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The Madness of Crowds, by Louise Penny
While the residents of the Québec village of Three Pines take advantage of the deep snow to ski and toboggan, to drink hot chocolate in the bistro and share meals together, the Chief Inspector finds his holiday with his family interrupted by a simple request. He’s asked to provide security for what promises to be a non-event. A visiting Professor of Statistics will be giving a lecture at the nearby university.

While he is perplexed as to why the head of homicide for the Sûreté du Québec would be assigned this task, it sounds easy enough. That is until Gamache starts looking into Professor Abigail Robinson and discovers an agenda so repulsive he begs the university to cancel the lecture. They refuse, citing academic freedom, and accuse Gamache of censorship and intellectual cowardice. Before long, Professor Robinson’s views start seeping into conversations. Spreading and infecting. So that truth and fact, reality and delusion are so confused it’s near impossible to tell them apart. Discussions become debates, debates become arguments, which turn into fights. As sides are declared, a madness takes hold.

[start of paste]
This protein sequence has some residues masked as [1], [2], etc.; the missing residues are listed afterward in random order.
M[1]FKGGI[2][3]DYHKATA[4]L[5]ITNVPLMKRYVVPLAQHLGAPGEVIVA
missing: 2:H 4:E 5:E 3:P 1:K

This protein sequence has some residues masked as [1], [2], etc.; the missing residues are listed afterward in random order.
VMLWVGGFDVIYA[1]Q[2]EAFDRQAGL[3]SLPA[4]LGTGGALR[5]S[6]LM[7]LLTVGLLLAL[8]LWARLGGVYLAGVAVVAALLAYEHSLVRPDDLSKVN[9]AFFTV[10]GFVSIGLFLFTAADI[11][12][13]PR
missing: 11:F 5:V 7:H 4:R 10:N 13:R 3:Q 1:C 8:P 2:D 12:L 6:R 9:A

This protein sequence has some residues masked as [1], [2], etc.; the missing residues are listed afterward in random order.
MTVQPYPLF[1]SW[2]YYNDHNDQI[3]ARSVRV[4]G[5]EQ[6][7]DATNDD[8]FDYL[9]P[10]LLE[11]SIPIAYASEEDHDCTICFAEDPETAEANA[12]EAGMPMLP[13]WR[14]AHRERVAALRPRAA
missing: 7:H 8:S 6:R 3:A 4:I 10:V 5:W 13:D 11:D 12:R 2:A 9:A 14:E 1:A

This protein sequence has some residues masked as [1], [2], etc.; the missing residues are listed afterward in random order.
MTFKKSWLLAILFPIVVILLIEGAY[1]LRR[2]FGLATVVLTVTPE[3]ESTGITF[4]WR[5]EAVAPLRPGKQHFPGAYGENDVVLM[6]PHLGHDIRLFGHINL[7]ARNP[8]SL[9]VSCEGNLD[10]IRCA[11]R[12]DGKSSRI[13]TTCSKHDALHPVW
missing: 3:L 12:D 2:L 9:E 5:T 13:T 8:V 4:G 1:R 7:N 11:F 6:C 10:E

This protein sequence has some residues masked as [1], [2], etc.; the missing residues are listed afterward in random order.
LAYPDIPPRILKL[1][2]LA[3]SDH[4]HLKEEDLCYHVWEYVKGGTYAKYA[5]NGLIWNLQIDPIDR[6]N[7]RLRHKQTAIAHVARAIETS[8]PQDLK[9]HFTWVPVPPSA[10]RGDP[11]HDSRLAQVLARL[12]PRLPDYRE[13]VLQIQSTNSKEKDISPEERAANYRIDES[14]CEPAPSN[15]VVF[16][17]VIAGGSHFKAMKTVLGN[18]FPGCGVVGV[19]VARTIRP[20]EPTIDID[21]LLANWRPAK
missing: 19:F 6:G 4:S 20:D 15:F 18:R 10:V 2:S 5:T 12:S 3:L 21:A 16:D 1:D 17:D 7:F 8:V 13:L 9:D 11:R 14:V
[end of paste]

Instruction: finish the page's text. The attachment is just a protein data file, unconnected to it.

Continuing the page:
Abigail Robinson promises that, if they follow her, ça va bien aller. All will be well. But not, Gamache and his team know, for everyone. When a murder is committed it falls to Armand Gamache, his second-in-command Jean-Guy Beauvoir, and their team to investigate the crime as well as this extraordinary popular delusion. And the madness of crowds.

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The Guide, by Peter Heller